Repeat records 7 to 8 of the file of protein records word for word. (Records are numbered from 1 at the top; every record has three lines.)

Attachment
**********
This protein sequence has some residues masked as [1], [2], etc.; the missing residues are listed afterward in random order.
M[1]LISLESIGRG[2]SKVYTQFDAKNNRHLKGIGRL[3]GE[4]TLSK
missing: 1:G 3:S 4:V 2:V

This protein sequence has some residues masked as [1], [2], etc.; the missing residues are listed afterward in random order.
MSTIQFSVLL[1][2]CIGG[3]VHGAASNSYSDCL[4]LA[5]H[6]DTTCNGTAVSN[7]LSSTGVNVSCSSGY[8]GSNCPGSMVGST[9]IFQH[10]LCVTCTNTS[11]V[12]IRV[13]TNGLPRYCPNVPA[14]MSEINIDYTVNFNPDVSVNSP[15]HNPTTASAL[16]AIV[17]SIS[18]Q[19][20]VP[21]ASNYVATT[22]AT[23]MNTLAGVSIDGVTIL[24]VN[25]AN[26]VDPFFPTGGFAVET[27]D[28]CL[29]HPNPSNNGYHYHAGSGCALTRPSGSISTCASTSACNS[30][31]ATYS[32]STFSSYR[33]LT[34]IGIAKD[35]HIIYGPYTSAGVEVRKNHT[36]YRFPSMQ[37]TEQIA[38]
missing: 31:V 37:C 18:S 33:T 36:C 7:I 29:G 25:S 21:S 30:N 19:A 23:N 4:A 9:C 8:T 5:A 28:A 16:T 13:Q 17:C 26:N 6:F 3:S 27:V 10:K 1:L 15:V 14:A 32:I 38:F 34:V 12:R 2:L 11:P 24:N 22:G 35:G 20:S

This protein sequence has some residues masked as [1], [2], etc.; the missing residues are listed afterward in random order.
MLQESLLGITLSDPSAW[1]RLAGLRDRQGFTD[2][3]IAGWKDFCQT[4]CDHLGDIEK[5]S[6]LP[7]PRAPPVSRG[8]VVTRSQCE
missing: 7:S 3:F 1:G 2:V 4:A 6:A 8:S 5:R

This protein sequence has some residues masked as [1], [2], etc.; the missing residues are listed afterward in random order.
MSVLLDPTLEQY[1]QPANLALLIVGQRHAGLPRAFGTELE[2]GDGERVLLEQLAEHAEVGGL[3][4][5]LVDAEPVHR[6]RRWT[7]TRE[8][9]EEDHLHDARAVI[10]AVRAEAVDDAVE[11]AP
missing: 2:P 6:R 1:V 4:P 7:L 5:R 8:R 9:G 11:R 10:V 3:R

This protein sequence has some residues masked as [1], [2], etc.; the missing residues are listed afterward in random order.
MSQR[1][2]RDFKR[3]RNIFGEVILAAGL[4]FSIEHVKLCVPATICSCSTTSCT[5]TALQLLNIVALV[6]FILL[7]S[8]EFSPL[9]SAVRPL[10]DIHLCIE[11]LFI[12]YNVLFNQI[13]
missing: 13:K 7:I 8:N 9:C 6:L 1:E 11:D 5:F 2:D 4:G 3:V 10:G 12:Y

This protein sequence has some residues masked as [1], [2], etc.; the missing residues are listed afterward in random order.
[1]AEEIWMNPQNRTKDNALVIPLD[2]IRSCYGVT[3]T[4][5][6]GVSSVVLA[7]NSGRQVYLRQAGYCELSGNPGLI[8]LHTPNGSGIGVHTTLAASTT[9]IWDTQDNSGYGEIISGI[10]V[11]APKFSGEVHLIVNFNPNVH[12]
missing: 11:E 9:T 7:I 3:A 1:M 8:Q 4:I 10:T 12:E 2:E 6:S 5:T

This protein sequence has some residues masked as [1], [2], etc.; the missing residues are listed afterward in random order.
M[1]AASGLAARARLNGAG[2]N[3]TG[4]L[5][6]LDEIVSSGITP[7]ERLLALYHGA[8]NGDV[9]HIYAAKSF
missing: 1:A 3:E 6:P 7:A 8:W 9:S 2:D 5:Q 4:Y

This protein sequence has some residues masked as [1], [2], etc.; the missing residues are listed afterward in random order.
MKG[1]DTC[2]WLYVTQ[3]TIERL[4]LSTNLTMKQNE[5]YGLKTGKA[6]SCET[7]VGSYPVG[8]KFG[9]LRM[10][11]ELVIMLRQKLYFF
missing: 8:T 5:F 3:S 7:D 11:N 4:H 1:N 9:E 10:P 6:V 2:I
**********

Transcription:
This protein sequence has some residues masked as [1], [2], etc.; the missing residues are listed afterward in random order.
M[1]AASGLAARARLNGAG[2]N[3]TG[4]L[5][6]LDEIVSSGITP[7]ERLLALYHGA[8]NGDV[9]HIYAAKSF
missing: 1:A 3:E 6:P 7:A 8:W 9:S 2:D 5:Q 4:Y

This protein sequence has some residues masked as [1], [2], etc.; the missing residues are listed afterward in random order.
MKG[1]DTC[2]WLYVTQ[3]TIERL[4]LSTNLTMKQNE[5]YGLKTGKA[6]SCET[7]VGSYPVG[8]KFG[9]LRM[10][11]ELVIMLRQKLYFF
missing: 8:T 5:F 3:S 7:D 11:N 4:H 1:N 9:E 10:P 6:V 2:I